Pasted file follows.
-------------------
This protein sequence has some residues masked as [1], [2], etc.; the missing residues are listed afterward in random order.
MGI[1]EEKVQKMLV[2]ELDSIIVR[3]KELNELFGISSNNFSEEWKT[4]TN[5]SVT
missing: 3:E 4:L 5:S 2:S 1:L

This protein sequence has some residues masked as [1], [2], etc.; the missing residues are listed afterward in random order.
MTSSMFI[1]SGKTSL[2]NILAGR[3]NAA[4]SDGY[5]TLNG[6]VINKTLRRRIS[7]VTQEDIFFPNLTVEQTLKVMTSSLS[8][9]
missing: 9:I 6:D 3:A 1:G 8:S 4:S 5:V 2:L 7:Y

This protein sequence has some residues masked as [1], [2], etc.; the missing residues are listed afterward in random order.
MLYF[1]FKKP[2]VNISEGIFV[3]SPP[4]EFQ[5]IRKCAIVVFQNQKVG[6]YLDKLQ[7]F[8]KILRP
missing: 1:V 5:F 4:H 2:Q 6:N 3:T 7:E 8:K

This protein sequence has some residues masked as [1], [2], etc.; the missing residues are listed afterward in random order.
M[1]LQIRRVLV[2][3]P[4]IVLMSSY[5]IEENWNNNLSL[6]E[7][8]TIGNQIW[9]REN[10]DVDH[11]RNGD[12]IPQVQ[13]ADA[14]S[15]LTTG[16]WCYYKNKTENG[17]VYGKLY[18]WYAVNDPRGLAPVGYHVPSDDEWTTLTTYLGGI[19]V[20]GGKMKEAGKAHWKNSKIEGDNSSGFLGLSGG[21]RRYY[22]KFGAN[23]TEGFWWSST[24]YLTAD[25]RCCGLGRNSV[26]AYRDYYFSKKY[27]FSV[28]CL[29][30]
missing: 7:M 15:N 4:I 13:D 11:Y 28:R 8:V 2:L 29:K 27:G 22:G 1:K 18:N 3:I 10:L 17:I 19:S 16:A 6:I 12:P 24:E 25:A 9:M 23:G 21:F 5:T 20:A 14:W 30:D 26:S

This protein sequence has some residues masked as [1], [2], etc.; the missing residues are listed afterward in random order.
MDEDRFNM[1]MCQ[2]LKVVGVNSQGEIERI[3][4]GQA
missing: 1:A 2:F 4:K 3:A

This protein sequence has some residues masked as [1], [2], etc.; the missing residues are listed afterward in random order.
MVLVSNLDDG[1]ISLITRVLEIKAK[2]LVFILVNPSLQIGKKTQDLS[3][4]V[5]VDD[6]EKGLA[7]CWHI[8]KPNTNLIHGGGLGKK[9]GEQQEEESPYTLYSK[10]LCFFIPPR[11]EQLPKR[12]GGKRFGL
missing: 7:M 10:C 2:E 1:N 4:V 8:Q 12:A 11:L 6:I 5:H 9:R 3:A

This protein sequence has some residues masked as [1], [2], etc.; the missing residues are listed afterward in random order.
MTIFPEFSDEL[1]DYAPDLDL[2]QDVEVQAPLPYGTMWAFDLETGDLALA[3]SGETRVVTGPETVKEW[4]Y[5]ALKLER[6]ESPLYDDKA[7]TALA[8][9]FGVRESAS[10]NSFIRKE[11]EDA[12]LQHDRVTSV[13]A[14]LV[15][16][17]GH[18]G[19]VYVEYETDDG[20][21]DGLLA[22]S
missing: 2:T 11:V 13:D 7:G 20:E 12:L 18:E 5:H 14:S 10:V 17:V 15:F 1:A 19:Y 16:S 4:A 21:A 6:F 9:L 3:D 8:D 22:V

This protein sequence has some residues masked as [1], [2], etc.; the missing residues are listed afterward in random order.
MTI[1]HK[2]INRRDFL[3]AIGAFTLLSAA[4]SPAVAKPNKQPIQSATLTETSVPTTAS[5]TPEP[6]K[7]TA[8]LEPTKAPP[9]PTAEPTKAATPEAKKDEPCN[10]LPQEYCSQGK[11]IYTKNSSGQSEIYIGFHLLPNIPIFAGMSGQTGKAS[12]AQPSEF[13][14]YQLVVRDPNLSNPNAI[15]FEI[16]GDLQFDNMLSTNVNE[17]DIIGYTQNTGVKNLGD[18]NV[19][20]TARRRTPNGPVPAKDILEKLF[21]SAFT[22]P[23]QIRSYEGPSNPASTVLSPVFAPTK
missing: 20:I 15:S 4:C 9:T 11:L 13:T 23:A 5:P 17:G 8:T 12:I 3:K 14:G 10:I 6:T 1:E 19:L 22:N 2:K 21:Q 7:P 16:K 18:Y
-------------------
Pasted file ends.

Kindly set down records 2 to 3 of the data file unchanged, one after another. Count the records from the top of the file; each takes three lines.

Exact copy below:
This protein sequence has some residues masked as [1], [2], etc.; the missing residues are listed afterward in random order.
MTSSMFI[1]SGKTSL[2]NILAGR[3]NAA[4]SDGY[5]TLNG[6]VINKTLRRRIS[7]VTQEDIFFPNLTVEQTLKVMTSSLS[8][9]
missing: 9:I 6:D 3:A 1:G 8:S 4:S 5:V 2:L 7:Y

This protein sequence has some residues masked as [1], [2], etc.; the missing residues are listed afterward in random order.
MLYF[1]FKKP[2]VNISEGIFV[3]SPP[4]EFQ[5]IRKCAIVVFQNQKVG[6]YLDKLQ[7]F[8]KILRP
missing: 1:V 5:F 4:H 2:Q 6:N 3:T 7:E 8:K